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2016 Dutch Gold Honey Undergraduate Scholarship Recipient Gives Overwintering Honey Bees a Boost

Posted: November 17, 2016

Sarah McTish, a senior in Agriculture Sciences, minor in Entomology at Penn State, and current Pennsylvania Honey Queen was awarded the 2016 Dutch Gold Honey Scholarship. Thanks to the generous donation of William and Kitty Gamber from Dutch Gold Honey in Lancaster PA, undergraduate students each year are afforded the opportunity to work in a premier honey bee research lab and receive a scholarship.

Sarah worked with PhD student Mali Doke and Professor Christina Grozinger over the fall. She studied how a honey bee colony “knows” to produce long-lived “winter” bees and stockpile food resources to survive the long cold Pennsylvania winters. Since US beekeepers lose 30% of their colonies each winter on average, understanding how bees prepare for winter is critical for developing management strategies which will improve survival. Sarah and Mali hope that identifying the cues that stimulate colonies to produce winter bees and store food will allow beekeepers to manipulate these cues to get an edge and improve winter survival.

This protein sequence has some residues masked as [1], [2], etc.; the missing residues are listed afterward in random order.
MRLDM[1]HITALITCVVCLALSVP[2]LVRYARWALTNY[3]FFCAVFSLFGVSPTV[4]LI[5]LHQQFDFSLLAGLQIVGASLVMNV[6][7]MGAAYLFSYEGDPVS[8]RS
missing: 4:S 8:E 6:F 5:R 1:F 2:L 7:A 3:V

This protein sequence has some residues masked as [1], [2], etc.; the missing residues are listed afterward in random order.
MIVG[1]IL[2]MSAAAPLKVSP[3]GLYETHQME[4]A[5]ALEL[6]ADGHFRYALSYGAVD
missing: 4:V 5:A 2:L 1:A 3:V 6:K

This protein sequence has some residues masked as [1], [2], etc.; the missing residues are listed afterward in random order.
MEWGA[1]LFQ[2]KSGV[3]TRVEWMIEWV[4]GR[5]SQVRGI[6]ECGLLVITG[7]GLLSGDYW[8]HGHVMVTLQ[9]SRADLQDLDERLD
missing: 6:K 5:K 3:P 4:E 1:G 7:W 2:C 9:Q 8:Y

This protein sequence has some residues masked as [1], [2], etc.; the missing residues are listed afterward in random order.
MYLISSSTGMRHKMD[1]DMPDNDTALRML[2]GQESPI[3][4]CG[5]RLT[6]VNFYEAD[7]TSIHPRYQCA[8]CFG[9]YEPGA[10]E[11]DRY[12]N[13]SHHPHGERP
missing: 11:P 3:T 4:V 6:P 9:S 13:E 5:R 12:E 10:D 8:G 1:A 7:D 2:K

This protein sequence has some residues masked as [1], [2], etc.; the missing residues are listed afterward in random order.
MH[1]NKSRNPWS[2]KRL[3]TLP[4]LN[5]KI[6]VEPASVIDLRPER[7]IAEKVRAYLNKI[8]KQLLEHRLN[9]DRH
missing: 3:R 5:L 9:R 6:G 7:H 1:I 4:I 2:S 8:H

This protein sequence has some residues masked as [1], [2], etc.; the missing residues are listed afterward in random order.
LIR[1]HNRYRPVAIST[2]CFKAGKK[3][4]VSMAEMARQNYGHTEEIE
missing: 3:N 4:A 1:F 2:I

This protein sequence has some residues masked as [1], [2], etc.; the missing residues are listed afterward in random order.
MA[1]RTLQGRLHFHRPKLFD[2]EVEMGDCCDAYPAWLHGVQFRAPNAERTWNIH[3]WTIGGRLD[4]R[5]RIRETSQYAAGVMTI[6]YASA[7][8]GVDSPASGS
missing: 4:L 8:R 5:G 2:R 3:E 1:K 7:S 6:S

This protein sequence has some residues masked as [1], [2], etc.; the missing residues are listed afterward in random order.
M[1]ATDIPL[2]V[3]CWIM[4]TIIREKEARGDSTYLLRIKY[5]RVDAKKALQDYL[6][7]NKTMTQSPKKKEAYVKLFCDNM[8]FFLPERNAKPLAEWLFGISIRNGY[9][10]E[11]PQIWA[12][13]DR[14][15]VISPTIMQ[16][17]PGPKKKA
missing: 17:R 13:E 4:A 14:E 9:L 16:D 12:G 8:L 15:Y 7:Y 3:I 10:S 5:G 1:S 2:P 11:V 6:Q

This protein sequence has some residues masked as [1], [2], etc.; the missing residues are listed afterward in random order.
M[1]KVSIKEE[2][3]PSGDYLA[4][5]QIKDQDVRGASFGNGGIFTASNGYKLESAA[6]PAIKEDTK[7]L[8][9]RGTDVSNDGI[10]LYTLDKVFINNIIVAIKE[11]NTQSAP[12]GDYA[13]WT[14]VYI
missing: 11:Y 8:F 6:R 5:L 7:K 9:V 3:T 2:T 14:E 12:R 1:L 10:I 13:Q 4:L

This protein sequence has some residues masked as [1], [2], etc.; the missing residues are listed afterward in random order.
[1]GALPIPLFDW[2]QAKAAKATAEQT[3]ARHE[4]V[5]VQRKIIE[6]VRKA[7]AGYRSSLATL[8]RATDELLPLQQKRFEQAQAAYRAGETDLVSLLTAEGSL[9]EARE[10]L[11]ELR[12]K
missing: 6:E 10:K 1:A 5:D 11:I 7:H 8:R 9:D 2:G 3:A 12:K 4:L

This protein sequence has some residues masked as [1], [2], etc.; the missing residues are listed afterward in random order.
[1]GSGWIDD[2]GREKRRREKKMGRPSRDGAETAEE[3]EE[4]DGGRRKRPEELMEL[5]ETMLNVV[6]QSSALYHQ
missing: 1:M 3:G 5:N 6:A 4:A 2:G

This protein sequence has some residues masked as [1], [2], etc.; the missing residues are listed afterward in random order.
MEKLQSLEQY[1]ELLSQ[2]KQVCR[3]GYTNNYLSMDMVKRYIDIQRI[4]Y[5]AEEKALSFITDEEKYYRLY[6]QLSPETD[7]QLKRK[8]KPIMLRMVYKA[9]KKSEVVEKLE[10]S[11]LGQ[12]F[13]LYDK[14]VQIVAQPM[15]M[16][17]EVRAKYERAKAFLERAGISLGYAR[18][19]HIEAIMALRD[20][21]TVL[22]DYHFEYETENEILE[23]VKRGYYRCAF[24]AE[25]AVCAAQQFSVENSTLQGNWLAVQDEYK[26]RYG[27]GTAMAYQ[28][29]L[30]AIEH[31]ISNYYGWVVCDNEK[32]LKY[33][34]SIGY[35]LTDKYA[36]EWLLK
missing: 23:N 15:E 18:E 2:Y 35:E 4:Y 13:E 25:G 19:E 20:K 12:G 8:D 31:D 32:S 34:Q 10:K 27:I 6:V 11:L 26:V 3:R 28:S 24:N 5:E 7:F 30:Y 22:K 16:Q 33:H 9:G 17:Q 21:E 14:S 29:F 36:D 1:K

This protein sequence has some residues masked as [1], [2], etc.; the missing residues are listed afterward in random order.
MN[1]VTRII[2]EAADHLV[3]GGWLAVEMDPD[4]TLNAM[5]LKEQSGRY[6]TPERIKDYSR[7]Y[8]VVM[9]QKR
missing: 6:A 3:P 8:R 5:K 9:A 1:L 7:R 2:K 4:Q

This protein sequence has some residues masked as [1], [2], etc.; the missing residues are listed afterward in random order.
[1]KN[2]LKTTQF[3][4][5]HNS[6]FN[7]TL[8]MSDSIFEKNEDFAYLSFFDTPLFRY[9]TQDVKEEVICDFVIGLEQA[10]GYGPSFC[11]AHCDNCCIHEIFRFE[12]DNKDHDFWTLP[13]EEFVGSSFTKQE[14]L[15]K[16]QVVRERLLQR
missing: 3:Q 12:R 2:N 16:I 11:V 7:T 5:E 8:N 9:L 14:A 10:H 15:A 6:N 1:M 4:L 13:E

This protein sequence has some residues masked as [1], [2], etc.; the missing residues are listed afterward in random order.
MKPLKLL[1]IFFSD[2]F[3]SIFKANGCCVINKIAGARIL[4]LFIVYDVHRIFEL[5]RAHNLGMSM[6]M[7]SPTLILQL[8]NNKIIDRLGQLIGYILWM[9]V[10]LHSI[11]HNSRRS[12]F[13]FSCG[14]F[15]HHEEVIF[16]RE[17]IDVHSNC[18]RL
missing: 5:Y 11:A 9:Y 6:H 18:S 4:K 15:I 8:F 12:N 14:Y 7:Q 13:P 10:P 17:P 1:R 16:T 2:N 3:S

Sarah has already been recognized by the Pennsylvania Beekeepers Association, as the state Honey Queen, where she has advocated for honey bees at more than 40 extension and outreach events across the state over the last year. She plans to attend graduate school at Penn State after completing her undergraduate degree.

The Penn State Center for Pollinator Research is the largest group of researchers, educators, and extension specialists addressing pollinator health and management in the world. The Dutch Gold Honey Scholarship is a vital component of the research and education mission of the Center. This scholarship supports the training of new entomologists, research into critical areas in bee health, and engagement with the community.